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European network of respite care services for rare diseases (May 2007)
European network of respite care services for rare diseases
The creation of a European network of organisers of respite care services is part of the development of networks of services included in the Rare Disease Patient Solidarity Project (RAPSODY). RAPSODY is a major Eurordis project, involving 10 partners and lasting two years. Other services covered by the project include help lines and therapeutic recreational programmes. What respite care services entail is not always clear in people’s minds, whether rare disease patients or not. One of the first tasks of the project is therefore to provide a shared definition of respite care services. ‘The joint definition agreed by the team is the following,’ says Shane Lynam, project coordinator. ‘Respite care is provided on a short term basis to medicalised patients under the age of 65 who normally live at home, so that their carers can have a break from care giving. Respite care should allow family members to have time and temporary relief from the stress they may experience while providing extra care for a family member living with a rare disease.’ Respite care services enable the family to have planned temporary, intermittent, substitute care, allowing for relief from the daily responsibilities of caring for the person living with the rare disease.
There are several approaches to respite care:
Residential respite: the person living with a rare disease goes away to be looked after by someone else or by a centre for a while;
Domiciliary care: a caregiver comes to the family’s home and takes over care for a while so the care giver(s) can have some time off;
Day care centre or respite group home with assisted living facilities;
Emergency respite services: parents/spouses/family/staff need to be able to access services on short notice in the event of an unexpected emergency. ‘For many families the respite care will work as an experience in increased independency: the services of respite care may play an important role in the whole family’s process of disengaging the person living with a rare disease from his or her childhood home and making preparations for an adult life in their own home,’ says Shane Lynam.
The RAPSODY project is using a step by step approach for the establishment of a network of respite care services in Europe:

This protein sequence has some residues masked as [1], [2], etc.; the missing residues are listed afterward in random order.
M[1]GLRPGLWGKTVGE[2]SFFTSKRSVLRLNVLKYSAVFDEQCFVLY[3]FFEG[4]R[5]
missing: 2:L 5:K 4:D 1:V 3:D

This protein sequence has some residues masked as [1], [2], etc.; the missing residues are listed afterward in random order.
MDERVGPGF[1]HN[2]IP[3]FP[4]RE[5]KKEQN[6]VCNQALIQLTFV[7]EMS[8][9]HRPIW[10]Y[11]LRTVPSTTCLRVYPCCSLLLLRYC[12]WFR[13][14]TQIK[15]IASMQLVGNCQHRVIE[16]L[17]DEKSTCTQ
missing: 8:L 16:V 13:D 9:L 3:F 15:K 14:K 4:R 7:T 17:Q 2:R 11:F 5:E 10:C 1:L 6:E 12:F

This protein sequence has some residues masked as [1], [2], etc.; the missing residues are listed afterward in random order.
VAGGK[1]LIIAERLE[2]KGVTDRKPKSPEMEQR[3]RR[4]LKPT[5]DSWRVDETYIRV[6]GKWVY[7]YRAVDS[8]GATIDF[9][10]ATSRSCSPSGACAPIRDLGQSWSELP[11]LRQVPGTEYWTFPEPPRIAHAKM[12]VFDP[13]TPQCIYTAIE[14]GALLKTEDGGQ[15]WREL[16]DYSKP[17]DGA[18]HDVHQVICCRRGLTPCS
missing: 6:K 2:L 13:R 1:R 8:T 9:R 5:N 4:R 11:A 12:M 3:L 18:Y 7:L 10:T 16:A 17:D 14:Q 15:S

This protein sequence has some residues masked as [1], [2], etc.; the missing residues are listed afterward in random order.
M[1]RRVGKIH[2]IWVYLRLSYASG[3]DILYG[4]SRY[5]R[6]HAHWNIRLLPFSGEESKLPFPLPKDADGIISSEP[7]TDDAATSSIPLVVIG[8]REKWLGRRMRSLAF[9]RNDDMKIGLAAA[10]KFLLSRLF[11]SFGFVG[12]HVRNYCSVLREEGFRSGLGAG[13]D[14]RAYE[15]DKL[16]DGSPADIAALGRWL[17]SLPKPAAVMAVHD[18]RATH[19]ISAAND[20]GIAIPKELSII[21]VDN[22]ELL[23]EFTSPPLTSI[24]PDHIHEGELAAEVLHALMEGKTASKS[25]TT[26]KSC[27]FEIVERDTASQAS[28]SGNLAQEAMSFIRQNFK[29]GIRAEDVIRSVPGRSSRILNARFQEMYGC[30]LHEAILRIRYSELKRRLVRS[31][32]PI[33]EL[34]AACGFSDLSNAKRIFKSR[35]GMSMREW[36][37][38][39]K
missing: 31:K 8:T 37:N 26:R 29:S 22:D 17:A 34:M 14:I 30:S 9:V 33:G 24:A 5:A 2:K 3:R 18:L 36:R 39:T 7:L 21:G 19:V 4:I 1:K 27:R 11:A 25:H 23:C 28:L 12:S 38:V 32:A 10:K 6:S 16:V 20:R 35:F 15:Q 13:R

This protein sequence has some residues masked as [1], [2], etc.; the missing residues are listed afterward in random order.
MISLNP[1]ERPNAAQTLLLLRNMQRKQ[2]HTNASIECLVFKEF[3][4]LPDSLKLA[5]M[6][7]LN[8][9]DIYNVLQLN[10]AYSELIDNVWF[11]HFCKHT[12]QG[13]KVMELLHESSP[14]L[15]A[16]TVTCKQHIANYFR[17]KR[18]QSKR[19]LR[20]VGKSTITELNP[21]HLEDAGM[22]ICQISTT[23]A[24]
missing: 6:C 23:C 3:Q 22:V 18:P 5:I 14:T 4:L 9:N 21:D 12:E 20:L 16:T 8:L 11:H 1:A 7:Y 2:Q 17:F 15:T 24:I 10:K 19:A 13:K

Establishment of the network with four initial participants: Frambu (Norway), RehabCare (Ireland), Centre Marin d’Hendaye (France), and Ågrenska (Sweden). A first step was to foster a dialogue between these centres to share needs, concerns and challenges and discuss possibilities of joint learning and development of projects at EU level to facilitate mobility of patients in Europe.
Identification of respite care services used by Eurordis’ members. An online questionnaire in 6 languages was sent in May 2007, asking for the details of respite services used.
Gathering of information about respite care services identified in the previous step (a more detailed questionnaire will be sent to these services).
Identification of best practices and standards to be met by respite services. It is anticipated that members of the network will be able to learn from each other and benefit from each other’s experience.
Development of an online database of respite care services in Europe, accessible via Eurordis’ website.
Development of communication material (leaflet, website, conference) to raise awareness about the European network of respite care services at European level.
‘Respite care is of great importance, both for the person living with a rare disease and for the whole family and the carers around that person,’ says Katrine Fyhri, project manager for respite care services within RAPSODY. ‘It plays an important role in the empowerment process of the person and their family. It is therefore of great importance that services offered be appropriate. By establishing a network of respite care services we are seeking to facilitate a constructive dialogue between institutions offering respite services. Our hope is that the network will share and promote best practices of respite care for rare diseases, as well as their needs and challenges.’
Author: Jerome Parisse-Brassens
Photos: All photos © Centre Marin d’Hendaye except RAPSODY © Baptiste Ferrier